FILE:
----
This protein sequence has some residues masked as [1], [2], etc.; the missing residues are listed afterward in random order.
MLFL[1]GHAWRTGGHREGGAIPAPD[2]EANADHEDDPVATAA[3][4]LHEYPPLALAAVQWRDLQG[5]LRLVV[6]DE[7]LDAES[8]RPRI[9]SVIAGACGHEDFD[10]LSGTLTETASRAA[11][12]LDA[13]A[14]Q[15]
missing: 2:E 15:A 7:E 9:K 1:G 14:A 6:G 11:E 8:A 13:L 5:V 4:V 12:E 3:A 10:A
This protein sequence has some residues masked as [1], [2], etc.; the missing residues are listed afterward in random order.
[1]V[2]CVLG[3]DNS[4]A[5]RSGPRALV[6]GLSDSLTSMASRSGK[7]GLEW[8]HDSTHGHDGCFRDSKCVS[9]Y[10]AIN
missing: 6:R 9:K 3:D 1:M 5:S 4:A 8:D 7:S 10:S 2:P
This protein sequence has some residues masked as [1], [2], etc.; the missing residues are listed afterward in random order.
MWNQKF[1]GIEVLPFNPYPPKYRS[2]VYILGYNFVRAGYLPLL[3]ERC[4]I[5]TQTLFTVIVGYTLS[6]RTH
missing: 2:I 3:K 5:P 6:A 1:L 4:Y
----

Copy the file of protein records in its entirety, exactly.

This protein sequence has some residues masked as [1], [2], etc.; the missing residues are listed afterward in random order.
MLFL[1]GHAWRTGGHREGGAIPAPD[2]EANADHEDDPVATAA[3][4]LHEYPPLALAAVQWRDLQG[5]LRLVV[6]DE[7]LDAES[8]RPRI[9]SVIAGACGHEDFD[10]LSGTLTETASRAA[11][12]LDA[13]A[14]Q[15]
missing: 2:E 15:A 7:E 9:K 1:G 14:A 6:G 11:E 8:A 13:L 5:V 4:V 12:E 3:A 10:A
This protein sequence has some residues masked as [1], [2], etc.; the missing residues are listed afterward in random order.
[1]V[2]CVLG[3]DNS[4]A[5]RSGPRALV[6]GLSDSLTSMASRSGK[7]GLEW[8]HDSTHGHDGCFRDSKCVS[9]Y[10]AIN
missing: 6:R 9:K 3:D 1:M 5:S 4:A 8:D 7:S 10:S 2:P
This protein sequence has some residues masked as [1], [2], etc.; the missing residues are listed afterward in random order.
MWNQKF[1]GIEVLPFNPYPPKYRS[2]VYILGYNFVRAGYLPLL[3]ERC[4]I[5]TQTLFTVIVGYTLS[6]RTH
missing: 2:I 3:K 5:P 6:A 1:L 4:Y